The UN’s own envoy overseeing the plebicite, Chakravarty Narasimihan, former UN Under secretary general in charge of the “Act of free Choice” said:
“It was just a whitewash. The mood at the United Nations was to get rid of this problem as quickly as possible. Nobody gave a thought to the fact that there were a million people there who had their fundamental human rights trampled. Suharto was a terrible dictator. How could anyone have seriously believed that all voters unanimously decided to join his regime? Unanimity like that is unknown in democracies.”
The fix was in and had US blessing; Washington arm-twisted Australia and Holland to back Indonesia’s annexation of West Papua, despite the position of both nations to have West Papua prepared for independence by 1970. Australia would go on to deliver independence to the eastern half of New Guinea island, known as Papua New Guinea (PNG) in 1975.
For decades Australia’s first line of defence was considered to be the rugged 800 km border that separates PNG from Indonesia. Long before the recent rise of China, Australia’s chief strategic concern was Indonesia, especially during times of direct conflict such as the Konfrontasi period of the 1960s and more recently when Australia led an international intervention force that secured East Timor’s independence in 1999. Since the 1960s Indonesia has been pushing east, with then President Sukarno taking “West Irian” (West Papua) by force while at the same time calling PNG “East Irian” and Australia “South Irian”.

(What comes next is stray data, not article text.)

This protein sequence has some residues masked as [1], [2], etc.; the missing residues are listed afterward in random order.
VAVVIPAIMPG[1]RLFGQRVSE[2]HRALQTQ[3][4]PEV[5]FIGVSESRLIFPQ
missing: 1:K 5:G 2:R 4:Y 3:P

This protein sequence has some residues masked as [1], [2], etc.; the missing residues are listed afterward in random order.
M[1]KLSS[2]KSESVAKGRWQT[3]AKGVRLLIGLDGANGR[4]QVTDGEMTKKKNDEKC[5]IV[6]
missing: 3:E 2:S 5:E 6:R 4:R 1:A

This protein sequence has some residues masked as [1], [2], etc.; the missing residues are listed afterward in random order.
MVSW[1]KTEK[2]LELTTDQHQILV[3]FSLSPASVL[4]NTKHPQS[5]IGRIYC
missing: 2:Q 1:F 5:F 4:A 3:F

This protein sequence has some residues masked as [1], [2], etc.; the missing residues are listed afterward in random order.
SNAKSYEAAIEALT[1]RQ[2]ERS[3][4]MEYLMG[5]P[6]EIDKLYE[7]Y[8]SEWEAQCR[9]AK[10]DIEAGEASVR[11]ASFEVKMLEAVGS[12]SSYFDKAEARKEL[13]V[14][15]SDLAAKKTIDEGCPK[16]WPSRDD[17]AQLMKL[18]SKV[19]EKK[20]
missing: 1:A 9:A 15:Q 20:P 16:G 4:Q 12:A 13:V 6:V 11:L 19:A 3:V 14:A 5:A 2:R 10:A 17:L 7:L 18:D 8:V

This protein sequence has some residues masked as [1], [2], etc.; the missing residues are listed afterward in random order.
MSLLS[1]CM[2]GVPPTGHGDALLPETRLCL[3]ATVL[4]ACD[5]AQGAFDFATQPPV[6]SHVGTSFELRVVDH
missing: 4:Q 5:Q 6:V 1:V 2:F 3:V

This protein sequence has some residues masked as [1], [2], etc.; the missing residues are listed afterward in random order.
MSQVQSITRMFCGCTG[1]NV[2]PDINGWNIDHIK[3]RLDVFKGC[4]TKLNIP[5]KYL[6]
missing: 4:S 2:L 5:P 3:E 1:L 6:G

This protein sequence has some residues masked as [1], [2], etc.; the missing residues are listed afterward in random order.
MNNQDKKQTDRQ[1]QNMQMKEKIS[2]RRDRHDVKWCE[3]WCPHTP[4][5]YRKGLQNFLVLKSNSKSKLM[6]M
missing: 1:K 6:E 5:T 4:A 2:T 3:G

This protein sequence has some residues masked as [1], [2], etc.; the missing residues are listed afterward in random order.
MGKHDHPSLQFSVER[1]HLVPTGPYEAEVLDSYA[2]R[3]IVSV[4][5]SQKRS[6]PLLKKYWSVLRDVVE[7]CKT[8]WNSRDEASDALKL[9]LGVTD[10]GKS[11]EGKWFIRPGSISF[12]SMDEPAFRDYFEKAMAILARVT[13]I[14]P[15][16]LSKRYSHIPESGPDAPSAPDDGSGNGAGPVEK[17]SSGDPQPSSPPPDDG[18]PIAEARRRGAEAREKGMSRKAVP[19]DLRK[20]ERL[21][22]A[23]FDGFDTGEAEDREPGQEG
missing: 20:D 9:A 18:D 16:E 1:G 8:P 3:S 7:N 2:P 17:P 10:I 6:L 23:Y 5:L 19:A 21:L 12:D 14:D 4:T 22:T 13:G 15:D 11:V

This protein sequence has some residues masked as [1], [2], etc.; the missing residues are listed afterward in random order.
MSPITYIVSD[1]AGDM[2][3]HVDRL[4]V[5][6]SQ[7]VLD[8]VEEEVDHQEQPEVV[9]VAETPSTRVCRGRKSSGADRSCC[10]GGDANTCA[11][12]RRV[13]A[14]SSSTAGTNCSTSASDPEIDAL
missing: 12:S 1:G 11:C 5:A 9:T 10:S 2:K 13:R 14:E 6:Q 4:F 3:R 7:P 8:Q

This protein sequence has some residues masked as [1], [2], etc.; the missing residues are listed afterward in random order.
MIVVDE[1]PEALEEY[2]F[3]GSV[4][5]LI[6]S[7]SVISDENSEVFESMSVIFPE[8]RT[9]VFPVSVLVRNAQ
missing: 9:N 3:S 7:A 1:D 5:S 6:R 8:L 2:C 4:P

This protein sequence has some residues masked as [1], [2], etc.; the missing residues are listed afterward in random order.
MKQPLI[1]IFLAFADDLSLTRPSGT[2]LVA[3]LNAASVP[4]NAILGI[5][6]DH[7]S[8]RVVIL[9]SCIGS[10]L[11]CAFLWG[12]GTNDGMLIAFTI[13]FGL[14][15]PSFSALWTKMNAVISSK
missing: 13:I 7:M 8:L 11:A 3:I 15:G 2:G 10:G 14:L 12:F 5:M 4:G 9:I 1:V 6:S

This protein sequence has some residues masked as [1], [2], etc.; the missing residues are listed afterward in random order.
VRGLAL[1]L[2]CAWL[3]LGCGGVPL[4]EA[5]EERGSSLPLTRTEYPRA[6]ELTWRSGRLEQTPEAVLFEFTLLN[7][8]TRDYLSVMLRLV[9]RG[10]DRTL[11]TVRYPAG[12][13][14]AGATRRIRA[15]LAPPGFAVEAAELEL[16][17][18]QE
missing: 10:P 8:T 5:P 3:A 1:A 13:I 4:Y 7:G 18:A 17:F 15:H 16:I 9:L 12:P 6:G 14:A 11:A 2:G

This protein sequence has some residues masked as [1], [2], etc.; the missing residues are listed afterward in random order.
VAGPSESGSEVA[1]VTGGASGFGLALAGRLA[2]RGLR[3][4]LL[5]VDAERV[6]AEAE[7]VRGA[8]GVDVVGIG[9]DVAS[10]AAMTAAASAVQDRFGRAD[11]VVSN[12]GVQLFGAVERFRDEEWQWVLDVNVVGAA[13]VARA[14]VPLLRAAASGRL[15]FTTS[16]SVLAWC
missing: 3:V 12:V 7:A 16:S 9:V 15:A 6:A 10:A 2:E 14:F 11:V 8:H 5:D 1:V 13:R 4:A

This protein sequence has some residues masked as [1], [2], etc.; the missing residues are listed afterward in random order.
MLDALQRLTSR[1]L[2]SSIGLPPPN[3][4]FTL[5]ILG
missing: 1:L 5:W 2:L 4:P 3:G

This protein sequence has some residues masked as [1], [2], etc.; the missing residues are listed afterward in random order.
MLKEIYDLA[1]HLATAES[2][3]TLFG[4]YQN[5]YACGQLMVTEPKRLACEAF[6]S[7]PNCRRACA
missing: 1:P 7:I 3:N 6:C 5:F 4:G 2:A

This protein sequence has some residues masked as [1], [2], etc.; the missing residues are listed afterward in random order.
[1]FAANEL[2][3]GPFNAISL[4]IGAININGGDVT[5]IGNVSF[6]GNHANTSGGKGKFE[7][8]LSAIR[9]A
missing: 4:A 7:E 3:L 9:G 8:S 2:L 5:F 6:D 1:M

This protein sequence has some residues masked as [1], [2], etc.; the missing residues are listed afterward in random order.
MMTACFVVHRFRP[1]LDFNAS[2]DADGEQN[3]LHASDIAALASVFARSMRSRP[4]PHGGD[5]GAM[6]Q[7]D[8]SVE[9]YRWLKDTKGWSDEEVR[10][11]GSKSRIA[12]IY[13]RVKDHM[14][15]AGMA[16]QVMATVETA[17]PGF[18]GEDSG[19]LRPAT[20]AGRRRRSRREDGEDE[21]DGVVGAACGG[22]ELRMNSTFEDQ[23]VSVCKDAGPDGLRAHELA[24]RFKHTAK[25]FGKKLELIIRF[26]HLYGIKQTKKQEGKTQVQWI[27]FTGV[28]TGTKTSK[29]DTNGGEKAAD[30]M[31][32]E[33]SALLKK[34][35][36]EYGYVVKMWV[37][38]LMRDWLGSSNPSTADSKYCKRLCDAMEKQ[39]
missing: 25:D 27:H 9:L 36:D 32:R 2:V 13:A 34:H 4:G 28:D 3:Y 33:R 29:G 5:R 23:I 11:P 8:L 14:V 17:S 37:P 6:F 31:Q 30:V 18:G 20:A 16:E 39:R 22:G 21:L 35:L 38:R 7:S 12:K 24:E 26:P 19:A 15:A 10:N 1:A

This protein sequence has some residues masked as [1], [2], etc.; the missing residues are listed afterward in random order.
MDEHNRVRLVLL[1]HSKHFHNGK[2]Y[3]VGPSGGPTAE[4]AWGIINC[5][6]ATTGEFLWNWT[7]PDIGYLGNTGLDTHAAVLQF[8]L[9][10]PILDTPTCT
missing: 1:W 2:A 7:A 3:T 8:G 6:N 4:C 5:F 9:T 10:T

It remains one of the great “what ifs” of Australian strategic history – if Australia and Holland had ignored US pressure and continued to support West Papuan independence, it would have prevented the long running civil war there and may well have stopped Indonesia’s subsequent invasion of East Timor in 1975. Instead, Australia reluctantly agreed to the US “New York Agreement” of 1962 and found itself being dragged into the US war in Vietnam.
It fought the wrong war.
In the decades since, Australia has sought to manage its often turbulent relationship with Indonesia, recognising its size and importance within southeast Asia, by studiously ignoring the ongoing “slow-genocide” happening in West Papua. Not only has Australia never provided material support for its rebels or refugees, it continues to arm and train Indonesia’s elite anti-terrorism unit Densus 88, which has been accused of “mission creep” in extending its operations to take out not just Islamic terrorists post 9/11, post Bali attacks, but Papuan nationalists too.
This has resulted in a lose-lose policy for Australia; after East Timor, no amount of Australian assurances of Indonesian sovereignty will ever convince Jakarta’s generals that Australia does not have designs on West Papua; at the same time Australia has lost much moral and strategic credibility among its Pacific island neighbours who all support West Papuan independence and question why their two big brothers in the Pacific – the US and Australia – continue to ‘throw the West Papuans to the wolves’.